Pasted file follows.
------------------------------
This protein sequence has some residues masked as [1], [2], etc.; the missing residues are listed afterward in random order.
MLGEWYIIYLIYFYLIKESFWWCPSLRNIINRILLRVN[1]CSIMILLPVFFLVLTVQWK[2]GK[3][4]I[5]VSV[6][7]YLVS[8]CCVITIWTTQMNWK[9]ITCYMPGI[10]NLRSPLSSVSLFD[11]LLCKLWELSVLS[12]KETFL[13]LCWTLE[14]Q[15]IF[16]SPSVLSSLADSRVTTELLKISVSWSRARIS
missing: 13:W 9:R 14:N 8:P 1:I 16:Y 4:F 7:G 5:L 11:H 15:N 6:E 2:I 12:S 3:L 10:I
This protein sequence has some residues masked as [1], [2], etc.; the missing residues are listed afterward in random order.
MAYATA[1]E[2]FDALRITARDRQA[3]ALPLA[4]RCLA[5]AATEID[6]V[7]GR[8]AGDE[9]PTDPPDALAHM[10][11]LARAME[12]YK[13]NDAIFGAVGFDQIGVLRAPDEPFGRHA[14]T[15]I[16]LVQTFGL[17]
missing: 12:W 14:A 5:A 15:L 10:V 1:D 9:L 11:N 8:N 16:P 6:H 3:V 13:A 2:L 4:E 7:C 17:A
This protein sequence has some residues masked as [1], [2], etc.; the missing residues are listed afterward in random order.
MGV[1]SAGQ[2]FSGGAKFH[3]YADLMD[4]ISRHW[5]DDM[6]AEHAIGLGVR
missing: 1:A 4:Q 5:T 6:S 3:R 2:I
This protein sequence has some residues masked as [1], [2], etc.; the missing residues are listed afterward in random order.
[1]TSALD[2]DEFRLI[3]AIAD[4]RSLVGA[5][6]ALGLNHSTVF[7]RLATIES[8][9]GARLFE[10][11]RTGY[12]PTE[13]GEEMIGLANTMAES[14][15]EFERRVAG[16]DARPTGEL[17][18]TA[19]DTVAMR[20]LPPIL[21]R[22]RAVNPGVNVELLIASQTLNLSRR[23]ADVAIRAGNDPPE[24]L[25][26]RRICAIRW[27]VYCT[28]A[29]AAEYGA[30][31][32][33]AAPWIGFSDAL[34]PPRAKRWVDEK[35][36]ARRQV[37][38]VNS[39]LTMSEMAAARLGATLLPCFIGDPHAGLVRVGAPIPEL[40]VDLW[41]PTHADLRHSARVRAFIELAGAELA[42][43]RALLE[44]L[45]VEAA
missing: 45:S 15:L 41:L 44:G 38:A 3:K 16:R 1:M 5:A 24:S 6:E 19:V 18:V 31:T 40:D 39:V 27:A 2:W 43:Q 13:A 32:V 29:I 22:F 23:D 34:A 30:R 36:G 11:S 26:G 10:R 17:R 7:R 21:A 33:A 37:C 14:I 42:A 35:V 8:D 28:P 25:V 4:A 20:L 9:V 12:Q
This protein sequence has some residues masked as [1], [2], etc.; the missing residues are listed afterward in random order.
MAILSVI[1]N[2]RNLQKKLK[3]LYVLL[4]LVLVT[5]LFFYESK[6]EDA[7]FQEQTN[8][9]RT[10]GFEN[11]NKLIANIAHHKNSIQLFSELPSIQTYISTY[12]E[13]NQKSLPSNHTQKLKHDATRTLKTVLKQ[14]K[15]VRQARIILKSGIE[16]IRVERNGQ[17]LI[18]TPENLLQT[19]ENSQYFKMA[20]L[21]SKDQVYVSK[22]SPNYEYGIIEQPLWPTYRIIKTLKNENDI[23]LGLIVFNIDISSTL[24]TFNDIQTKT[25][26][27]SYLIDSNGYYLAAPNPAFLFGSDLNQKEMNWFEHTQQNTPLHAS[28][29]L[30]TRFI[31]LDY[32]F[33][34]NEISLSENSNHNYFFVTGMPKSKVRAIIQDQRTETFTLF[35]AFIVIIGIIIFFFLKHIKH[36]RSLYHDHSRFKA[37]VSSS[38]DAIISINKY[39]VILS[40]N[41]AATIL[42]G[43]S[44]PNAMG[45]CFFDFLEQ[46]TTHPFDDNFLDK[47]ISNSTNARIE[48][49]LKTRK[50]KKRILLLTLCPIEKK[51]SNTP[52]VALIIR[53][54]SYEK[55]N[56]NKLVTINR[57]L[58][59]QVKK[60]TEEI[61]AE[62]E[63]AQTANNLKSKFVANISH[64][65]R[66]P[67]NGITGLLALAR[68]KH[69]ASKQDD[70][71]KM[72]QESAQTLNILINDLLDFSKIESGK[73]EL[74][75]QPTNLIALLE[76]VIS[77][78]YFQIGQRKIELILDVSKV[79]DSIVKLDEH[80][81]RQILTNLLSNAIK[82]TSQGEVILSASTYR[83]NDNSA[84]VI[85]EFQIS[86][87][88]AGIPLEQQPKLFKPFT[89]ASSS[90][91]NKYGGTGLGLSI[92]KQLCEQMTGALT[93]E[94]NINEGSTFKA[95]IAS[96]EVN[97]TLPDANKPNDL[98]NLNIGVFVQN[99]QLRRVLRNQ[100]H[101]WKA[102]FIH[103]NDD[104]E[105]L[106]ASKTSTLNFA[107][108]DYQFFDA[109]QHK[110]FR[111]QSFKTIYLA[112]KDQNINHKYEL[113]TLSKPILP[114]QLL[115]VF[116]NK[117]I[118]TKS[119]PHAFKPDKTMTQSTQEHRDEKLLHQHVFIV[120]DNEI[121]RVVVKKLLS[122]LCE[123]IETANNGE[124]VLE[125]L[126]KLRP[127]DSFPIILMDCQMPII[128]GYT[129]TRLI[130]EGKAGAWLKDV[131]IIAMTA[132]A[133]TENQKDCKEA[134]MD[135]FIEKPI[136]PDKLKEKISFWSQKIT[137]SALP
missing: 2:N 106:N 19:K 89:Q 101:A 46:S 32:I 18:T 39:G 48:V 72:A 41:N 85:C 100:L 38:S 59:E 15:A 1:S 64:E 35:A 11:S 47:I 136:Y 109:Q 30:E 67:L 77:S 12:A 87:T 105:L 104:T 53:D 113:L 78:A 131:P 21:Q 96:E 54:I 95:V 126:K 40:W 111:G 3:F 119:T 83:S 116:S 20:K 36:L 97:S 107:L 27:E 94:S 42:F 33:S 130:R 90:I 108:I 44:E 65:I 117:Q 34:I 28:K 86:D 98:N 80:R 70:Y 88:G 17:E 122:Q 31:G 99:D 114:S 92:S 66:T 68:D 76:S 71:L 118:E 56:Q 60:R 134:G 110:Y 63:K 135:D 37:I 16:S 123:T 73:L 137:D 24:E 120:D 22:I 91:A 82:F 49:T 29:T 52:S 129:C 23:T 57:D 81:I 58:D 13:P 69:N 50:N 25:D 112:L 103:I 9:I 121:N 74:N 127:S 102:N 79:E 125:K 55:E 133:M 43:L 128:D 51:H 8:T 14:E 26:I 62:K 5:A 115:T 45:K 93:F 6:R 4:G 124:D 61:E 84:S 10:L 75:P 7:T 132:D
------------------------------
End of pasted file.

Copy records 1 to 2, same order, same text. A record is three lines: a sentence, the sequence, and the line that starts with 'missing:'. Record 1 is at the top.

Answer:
This protein sequence has some residues masked as [1], [2], etc.; the missing residues are listed afterward in random order.
MLGEWYIIYLIYFYLIKESFWWCPSLRNIINRILLRVN[1]CSIMILLPVFFLVLTVQWK[2]GK[3][4]I[5]VSV[6][7]YLVS[8]CCVITIWTTQMNWK[9]ITCYMPGI[10]NLRSPLSSVSLFD[11]LLCKLWELSVLS[12]KETFL[13]LCWTLE[14]Q[15]IF[16]SPSVLSSLADSRVTTELLKISVSWSRARIS
missing: 13:W 9:R 14:N 8:P 1:I 16:Y 4:F 7:G 5:L 11:H 15:N 6:E 2:I 12:S 3:L 10:I
This protein sequence has some residues masked as [1], [2], etc.; the missing residues are listed afterward in random order.
MAYATA[1]E[2]FDALRITARDRQA[3]ALPLA[4]RCLA[5]AATEID[6]V[7]GR[8]AGDE[9]PTDPPDALAHM[10][11]LARAME[12]YK[13]NDAIFGAVGFDQIGVLRAPDEPFGRHA[14]T[15]I[16]LVQTFGL[17]
missing: 12:W 14:A 5:A 15:L 10:V 1:D 9:L 11:N 8:N 16:P 6:H 3:V 13:A 2:L 4:E 7:C 17:A